If you have some sort of sports drink that contains sucrose, how would you take that sucrose and break it down into its components, glucose and fructose? I know that sucrose + water will break it apart, but how can it still remain together (as sucrose) while in the bottle of sports drink?

I am trying to compare the levels of glucose in various sport drinks. So I'm planning to use Benedict's solution and a spectroscope in order to determine the amount of glucose present in solution (I'm going to add activated charcoal to the solution to remove the colouring from it before placing in the spectroscope).

I will prepare standards by adding 5 grams of glucose to 100 mL of water, 10 grams of glucose to 100 mL water, and so on.

As a high school student I only have limited resources. Any information about my proposed plan or alternatives that are low-cost are appreciated.

  • 3
    $\begingroup$ Is eating it allowed? That will certainly work. Only issue is that you can't get back the glucose + fructose. $\endgroup$ Commented Sep 15, 2016 at 10:59
  • $\begingroup$ I know this is a stab in the dark and you may or may not have even done this experiment, however, I am in high school and by coincidence happen to be doing this exact experiment. What method did you go for in the end and how did it work out? Did you manage to get the results you wanted? Really appreciate any help! $\endgroup$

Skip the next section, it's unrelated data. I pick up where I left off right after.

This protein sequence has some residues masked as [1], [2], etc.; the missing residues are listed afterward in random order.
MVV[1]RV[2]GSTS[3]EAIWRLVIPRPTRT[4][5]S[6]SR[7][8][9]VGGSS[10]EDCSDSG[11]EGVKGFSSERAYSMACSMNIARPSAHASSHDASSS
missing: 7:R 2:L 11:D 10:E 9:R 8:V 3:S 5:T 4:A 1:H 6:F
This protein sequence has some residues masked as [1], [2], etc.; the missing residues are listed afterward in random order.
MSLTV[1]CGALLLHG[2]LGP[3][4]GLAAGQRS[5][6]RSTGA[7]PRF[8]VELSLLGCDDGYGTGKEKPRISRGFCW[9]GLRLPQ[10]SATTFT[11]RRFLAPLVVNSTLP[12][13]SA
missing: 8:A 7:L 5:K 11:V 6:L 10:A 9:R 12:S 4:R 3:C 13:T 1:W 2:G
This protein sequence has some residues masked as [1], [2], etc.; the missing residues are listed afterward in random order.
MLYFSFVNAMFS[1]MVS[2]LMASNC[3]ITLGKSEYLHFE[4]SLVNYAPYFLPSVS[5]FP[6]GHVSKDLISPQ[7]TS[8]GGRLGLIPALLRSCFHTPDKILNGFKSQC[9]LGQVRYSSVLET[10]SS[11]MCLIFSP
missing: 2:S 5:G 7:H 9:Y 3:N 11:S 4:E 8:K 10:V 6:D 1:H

– Ben Porter
    Commented Feb 9, 2017 at 22:55

1 Answer 1


Sounds like a great experiment!

As you state, a sucrose solution in water eventually hydrolyzes to fructose and glucose, but without a catalyst, the reaction rate is extremely slow; beverages are stable at room temperature for years. However it is hydrolyzed in hours at room temperature by adding sucrase enzyme (secreted in the small intestine), invertase enzyme (derived from yeast) or even a weak acid such as citric acid, tartaric acid, or even dilute hydrochloric acid.

You may need to test whichever of these are available for compatibility with Benedict's solution, though, and you may need to test some of the other ingredients in the drinks to see if they also cause false positive otr negative effects. You might compare the results from the Benedict's test with those from a blood-sugar glucometer (the solutions may need to be diluted in both tests to stay within a measurable range).

BTW, study of yeast fermentation of sucrose is responsible for the name enzyme, meaning leavened with yeast, so one could say invertase is the epitome of an enzyme.

Please share your experimental results here.


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